In rural America during the 18th and 19th century, it was common for a community to come together to build a barn. Every farmer needed a barn, but it was impossible for one family to put one up themselves. So their neighbors joined in, knowing full well that should they ever need to build or replace a barn, they would get help in return.
Barns are not the only acute need that have been addressed by community efforts throughout history, both in the United States and elsewhere. We see the barn raising lineage alive and well during the coronavirus pandemic.
The intentional community where we live, Pilgrim Place in Claremont, California, is a CCRC (continuing care retirement community) with independent living houses, assisted living apartments, and a skilled nursing center. In early March, the administration noted that there was a need for more PPE (personal protective equipment) for the staff and medical professionals working throughout the campus, given the likelihood of shortages.
Pilgrim Place residents responded with their own version of a barn raising. They began by making two fabric masks for every member of the staff as well as some of the assisted living and health center residents. Next they set about sewing 100 gowns.
The community has an annual festival with a "Fabrications" booth that sells handmade items as well as donated fabrics. That supply, along with other material retrieved from residents' closets, was turned over to a team of sewers who converted a conference room into a gown-making center with everybody wearing masks and stations at the proper social distance. One resident made patterns. Others cut fabric, sewed gowns, threaded elastic in the sleeves, and ironed the finished products. Twenty-nine residents completed 100 gowns in 10 days, cheered on by other members of the community. On the day the gowns were presented to the medical personnel, they held a parade! (see video below).
As we applauded this example of barn raising, we began to notice other examples of this lineage happening all over the country. Volunteers have been delivering food and household supplies to elders, those with compromised immune systems, people with disabilities, and others. Food banks have set up curbside distribution systems, so those with cars can safely get supplies. In some apartment buildings, residents have made little "at home" displays with essential supplies for others to take as needed and replenish when they can.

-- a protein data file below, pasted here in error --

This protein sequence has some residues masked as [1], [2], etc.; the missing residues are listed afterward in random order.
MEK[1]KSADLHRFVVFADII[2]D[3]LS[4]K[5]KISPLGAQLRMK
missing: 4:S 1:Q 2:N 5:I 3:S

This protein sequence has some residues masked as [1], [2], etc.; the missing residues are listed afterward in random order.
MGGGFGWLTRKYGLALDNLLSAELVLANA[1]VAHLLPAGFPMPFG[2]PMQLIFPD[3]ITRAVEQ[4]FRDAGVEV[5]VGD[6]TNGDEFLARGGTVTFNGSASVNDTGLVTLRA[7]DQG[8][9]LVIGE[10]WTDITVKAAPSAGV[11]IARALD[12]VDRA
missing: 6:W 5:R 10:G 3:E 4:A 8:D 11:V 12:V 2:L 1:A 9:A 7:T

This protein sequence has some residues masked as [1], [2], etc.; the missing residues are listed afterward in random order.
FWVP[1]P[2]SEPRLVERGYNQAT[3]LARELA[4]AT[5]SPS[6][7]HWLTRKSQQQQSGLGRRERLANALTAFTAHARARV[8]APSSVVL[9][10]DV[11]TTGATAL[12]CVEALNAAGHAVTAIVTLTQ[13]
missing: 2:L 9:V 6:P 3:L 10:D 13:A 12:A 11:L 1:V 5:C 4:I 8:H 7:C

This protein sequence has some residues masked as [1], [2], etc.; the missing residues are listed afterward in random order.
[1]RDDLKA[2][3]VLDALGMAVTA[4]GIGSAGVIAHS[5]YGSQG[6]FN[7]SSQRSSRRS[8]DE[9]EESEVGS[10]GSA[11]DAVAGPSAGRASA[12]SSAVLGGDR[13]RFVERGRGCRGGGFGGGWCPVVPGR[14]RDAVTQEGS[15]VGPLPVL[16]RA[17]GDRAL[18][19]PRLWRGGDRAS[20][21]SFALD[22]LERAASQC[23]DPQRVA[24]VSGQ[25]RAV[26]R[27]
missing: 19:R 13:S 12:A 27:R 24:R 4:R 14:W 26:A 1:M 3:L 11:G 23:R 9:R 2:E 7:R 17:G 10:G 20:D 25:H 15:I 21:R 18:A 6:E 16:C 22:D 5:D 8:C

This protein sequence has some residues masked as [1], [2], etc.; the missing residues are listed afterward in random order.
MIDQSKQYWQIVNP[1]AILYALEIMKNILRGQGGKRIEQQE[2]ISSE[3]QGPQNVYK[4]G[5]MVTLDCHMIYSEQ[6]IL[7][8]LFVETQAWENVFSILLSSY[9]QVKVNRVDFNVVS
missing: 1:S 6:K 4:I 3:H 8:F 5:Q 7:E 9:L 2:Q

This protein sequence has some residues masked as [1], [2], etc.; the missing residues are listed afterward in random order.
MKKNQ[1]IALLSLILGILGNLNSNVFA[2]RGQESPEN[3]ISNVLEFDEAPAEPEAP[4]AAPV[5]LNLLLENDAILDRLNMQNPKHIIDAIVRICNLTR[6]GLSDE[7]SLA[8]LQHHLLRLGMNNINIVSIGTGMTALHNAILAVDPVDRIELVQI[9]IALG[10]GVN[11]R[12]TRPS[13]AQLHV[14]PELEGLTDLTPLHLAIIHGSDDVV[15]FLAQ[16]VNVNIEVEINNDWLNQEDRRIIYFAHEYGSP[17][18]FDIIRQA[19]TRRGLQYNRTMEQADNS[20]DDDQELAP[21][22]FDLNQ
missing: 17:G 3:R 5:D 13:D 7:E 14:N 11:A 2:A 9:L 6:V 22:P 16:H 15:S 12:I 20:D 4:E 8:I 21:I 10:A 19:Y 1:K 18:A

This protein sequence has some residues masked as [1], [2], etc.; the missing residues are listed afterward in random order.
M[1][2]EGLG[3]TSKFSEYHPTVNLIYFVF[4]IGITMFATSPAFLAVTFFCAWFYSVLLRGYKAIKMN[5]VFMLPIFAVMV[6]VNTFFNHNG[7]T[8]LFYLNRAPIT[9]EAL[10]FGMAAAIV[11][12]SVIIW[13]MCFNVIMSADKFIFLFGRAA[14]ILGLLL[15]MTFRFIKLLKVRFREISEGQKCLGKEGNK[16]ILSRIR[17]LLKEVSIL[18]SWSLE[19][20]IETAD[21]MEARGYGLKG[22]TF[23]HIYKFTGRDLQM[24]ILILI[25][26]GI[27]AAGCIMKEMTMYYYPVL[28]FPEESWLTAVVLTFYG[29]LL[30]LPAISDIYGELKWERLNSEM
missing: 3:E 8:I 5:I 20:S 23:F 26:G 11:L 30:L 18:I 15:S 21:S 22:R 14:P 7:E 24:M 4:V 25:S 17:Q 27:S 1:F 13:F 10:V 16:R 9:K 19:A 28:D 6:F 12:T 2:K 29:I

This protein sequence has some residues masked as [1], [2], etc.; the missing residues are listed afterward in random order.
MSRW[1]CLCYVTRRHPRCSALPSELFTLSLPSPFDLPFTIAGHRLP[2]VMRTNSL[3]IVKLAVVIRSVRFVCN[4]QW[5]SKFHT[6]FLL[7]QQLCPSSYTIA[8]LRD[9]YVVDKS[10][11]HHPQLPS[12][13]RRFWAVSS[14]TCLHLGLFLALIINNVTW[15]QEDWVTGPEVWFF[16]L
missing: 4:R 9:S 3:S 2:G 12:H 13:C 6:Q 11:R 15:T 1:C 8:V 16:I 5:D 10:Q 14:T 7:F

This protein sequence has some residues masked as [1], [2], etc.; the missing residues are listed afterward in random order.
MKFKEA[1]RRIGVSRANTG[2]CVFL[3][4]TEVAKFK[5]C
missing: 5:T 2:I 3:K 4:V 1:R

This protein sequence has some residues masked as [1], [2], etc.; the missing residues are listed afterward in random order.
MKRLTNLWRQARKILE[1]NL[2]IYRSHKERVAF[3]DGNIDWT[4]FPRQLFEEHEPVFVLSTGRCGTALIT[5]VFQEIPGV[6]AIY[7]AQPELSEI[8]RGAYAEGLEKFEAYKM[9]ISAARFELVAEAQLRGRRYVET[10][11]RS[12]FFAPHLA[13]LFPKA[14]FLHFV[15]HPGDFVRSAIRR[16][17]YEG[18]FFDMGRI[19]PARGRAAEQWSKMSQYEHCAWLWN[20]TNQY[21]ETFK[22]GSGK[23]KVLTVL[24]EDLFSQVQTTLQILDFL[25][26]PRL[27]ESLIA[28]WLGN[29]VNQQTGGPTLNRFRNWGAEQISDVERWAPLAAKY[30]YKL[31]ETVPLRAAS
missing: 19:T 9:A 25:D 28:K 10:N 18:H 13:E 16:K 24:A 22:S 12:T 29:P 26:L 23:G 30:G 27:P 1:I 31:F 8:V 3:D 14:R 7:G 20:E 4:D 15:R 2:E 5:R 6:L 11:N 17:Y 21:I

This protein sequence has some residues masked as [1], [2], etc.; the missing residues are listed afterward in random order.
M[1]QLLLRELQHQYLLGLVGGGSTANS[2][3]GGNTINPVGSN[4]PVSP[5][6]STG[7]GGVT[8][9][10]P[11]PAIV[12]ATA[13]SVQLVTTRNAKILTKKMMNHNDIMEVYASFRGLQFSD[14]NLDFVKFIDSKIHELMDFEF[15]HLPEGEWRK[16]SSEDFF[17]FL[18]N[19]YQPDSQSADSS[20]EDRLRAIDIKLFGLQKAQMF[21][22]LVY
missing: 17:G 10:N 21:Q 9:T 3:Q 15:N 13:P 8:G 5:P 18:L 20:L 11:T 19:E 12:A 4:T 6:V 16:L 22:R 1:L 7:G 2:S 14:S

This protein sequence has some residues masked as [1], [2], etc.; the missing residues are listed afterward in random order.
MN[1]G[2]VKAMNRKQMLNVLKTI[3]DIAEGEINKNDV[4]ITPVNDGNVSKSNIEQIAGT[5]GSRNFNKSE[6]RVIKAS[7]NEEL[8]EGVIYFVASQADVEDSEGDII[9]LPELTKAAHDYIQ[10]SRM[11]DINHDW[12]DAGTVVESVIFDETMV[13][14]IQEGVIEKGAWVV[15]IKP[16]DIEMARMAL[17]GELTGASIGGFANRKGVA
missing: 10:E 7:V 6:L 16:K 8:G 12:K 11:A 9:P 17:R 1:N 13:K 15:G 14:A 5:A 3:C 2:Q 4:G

Medical professionals have responded in extraordinary ways to the needs not only in their own communities but across the nation. Thousands of nurses came from as far away as California and Texas to help in New York City hospitals. Doctors without Borders, which has served in conflict zones like Syria and Afghanistan and during the Ebola outbreak in Africa, rushed a team to the Navaho Nation in the Southwest.
We can imagine that during those rural barn raisings that children were watching and cheering on their neighbors, encouraging those doing the hard labor. So it has been during the COVID crisis. On the sidewalks at the perimeter of Pilgrim Place, chalk writings and drawings have appeared. One with a big arrow pointing to one of the independent living houses said, "Nice people live here." Elsewhere, school children have sent good well cards to patients and thank you cards to first responders.
Barn raising is a way to practice democracy. Just look at our chart of Democratic Values, Visions, and Spiritual Practices and you'll see why. These community responses to acute needs uphold the common good and the idea that "out of many — one." They cultivate the virtues of caring, commitment, empathy, generosity, service, thankfulness, courage, sacrifice, cooperation, mercy, dignity, perseverance, resilience, idealism, and responsibility. They illustrate the spiritual practices of compassion, hope, hospitality, kindness, connections, love, reverence, vision, meaning, and more. Those in the barn raising lineage are good neighbors and good citizens.